In America, The Weinstein Co has received most of the PR bonanza for backing Oscar-touted The King’s Speech. But it’s really a British film financing company aptly named Prescience that first recognized the film’s potential. With an office in Beaconsfield, a quaint market town 20 miles outside of London, the Prescience only set up in business 5 years ago — which underscores how far this boutique film financier has come. Prescience has backed 25 films to date with a total production value of $400 million. It’s run by managing director Tim Smith and his co-director Paul Brett who’ve both worked in the movie industry for more than 20 years at British outposts of Hollywood studios. Smith used to work for Fox, while Brett has worked for Miramax, Pathé and Paramount. Both come from a marketing background, which is what they say they’re bringing to the party. Brett tells me: “In Hollywood a film gets greenlit when they have a release date and know how it’s going to be marketed. Here a film is greenlit when the money’s available.”
The Weinstein Company and Prescience were the first financiers in after UK distributor Momentum. Iain Canning, co-producer of The King’s Speech, had decided to keep the project independent, turning down an offer from Fox Searchlight to fully fund the movie. Instead, The Weinstein Company took North American rights plus a clutch of several other territories including France and Germany. Prescience’s job was to fund the production, lending against pre-sales, tax money, and territories which sales agent FilmNation had yet to sell. The UK Film Council and UK post-production company Molinare rounded out the $12 million budget with some equity. But co-producer Gareth Unwin tells me: “Prescience were a key element of our finance plan. Without their commitment, the film would not have happened.”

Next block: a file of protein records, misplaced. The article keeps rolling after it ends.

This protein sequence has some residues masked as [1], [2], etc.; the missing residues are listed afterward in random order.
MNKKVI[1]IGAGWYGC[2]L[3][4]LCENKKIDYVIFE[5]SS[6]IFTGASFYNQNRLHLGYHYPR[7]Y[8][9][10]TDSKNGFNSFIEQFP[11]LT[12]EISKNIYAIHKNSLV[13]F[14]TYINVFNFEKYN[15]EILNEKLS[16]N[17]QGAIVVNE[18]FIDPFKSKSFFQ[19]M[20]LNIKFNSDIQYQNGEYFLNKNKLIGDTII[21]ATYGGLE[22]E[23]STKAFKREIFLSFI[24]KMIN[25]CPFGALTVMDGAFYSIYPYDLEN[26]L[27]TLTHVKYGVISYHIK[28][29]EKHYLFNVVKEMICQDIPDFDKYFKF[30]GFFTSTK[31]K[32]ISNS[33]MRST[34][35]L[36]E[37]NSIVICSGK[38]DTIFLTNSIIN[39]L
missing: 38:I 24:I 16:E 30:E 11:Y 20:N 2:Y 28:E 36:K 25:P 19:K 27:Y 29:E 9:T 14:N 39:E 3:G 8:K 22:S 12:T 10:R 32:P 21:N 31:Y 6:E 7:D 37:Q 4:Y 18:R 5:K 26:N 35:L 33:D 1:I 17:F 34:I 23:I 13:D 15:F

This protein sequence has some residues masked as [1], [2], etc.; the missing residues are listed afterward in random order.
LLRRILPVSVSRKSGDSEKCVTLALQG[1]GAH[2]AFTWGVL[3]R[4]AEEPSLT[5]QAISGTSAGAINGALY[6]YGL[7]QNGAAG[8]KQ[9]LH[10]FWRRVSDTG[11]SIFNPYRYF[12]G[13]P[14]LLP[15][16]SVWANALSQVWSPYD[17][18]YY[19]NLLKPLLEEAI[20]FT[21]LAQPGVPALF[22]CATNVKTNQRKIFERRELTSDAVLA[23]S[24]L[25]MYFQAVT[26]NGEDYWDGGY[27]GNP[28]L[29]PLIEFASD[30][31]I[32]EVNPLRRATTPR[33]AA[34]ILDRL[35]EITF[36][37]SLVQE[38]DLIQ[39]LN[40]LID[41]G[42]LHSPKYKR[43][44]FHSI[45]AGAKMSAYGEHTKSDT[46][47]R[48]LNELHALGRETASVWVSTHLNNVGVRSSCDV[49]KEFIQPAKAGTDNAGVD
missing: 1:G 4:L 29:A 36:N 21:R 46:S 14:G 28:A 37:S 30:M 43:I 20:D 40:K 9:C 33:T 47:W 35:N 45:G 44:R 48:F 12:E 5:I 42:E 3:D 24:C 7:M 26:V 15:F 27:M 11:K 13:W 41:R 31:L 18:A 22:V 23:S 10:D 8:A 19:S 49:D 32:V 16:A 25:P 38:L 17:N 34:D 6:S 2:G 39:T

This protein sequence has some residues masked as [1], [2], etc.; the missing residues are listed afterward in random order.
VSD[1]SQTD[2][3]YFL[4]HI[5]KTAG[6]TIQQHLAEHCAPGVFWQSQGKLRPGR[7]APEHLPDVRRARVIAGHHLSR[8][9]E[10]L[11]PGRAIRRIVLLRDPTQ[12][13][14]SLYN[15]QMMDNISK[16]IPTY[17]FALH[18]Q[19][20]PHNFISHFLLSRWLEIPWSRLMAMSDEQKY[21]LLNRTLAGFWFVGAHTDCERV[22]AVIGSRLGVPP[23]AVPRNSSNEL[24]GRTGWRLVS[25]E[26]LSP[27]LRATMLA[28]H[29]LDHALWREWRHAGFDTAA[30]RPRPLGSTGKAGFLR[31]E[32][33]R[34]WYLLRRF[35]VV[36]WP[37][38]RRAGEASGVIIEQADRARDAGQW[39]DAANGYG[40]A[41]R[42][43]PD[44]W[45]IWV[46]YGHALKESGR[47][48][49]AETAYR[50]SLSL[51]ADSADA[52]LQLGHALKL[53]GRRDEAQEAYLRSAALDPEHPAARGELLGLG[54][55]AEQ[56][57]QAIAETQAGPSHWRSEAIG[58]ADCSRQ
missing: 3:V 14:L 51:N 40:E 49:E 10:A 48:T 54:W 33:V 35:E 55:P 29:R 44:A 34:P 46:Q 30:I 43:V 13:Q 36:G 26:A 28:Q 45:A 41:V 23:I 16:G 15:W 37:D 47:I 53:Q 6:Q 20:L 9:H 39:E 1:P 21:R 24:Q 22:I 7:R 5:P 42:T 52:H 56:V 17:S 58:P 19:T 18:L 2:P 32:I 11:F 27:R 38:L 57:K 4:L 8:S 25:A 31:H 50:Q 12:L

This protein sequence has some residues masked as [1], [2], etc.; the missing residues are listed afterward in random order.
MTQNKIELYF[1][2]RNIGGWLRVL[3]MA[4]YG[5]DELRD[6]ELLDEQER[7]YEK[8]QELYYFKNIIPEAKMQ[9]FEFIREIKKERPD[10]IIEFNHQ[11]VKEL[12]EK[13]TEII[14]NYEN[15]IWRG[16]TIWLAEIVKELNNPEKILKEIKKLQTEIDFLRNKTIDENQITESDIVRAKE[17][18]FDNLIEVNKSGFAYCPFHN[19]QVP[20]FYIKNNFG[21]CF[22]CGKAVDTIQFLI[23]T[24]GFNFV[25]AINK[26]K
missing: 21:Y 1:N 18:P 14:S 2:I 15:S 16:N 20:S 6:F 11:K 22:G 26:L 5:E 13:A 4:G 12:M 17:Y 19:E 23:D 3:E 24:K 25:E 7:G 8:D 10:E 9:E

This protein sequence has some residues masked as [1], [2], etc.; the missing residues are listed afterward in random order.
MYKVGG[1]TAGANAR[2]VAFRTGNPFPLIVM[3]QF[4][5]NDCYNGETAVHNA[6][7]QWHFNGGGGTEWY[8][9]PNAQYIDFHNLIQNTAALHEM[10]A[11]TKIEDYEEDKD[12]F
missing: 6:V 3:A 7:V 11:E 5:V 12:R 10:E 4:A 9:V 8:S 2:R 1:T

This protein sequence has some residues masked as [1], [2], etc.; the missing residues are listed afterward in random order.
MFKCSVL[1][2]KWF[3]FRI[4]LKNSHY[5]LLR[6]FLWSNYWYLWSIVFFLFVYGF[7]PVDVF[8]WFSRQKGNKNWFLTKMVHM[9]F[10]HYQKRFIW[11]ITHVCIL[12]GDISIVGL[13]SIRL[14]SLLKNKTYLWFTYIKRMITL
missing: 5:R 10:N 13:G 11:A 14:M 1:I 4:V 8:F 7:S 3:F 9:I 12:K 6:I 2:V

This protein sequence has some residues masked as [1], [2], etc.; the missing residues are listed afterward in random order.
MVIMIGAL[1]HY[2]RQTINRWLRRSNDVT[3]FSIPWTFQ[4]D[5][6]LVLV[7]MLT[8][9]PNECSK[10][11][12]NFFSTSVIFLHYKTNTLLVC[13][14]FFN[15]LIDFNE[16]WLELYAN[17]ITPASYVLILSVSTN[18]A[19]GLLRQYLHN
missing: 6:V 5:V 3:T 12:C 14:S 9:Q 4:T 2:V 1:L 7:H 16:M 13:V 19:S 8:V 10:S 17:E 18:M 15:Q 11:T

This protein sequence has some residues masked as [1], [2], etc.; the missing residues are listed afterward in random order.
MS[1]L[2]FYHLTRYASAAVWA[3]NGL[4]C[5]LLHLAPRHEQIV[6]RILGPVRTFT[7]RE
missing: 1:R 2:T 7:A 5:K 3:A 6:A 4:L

So, what was it about The King’s Speech that made Prescience want to get on board a period English drama? “It was easily the best script I’ve ever read,” says Brett, who reads between 300 to 400 screenplays a year, about David Seidler’s original screenplay.
Now Prescience has aligned itself with The King’s Speech filmmakers again on another project written by Seidler. Read More »
Britain’s Culture Ministry just handed leadership of the industry back to the British Film Institute. The organisation will take control of and devise strategy for £15 million (£23 million) of lottery funding each year, and administer the £100 million tax incentive. Ex-BBC boss and now BFI boss Greg Dyke was understandably ecstatic. He immediately announced that the BFI hopes to increase lottery funding for film to £18 million in 2011/2012 – an increase of 20%. Dyke told me the BFI will take over movie funding in April next year. “This decision is a great vote of confidence in the BFI. It is a bold move to create a single champion for film in the UK and we welcome it. We want to achieve greater coherence across the whole film sector and to strike a balance between cultural and commercial. We see an opportunity to reduce overhead costs which in turn will allow us to put more of the lottery funds into frontline activities.”
The culture minister underlined that the film tax credit – so crucial for attracting U.S. investment — is here to stay. Overseas filmmakers injected £780 million into the British economy last year. Vaizey said: “Some people think there are two British film industries — one indigenous and the other supporting big American movies. I don’t agree. Hollywood investment promotes both British characters and British storytelling.”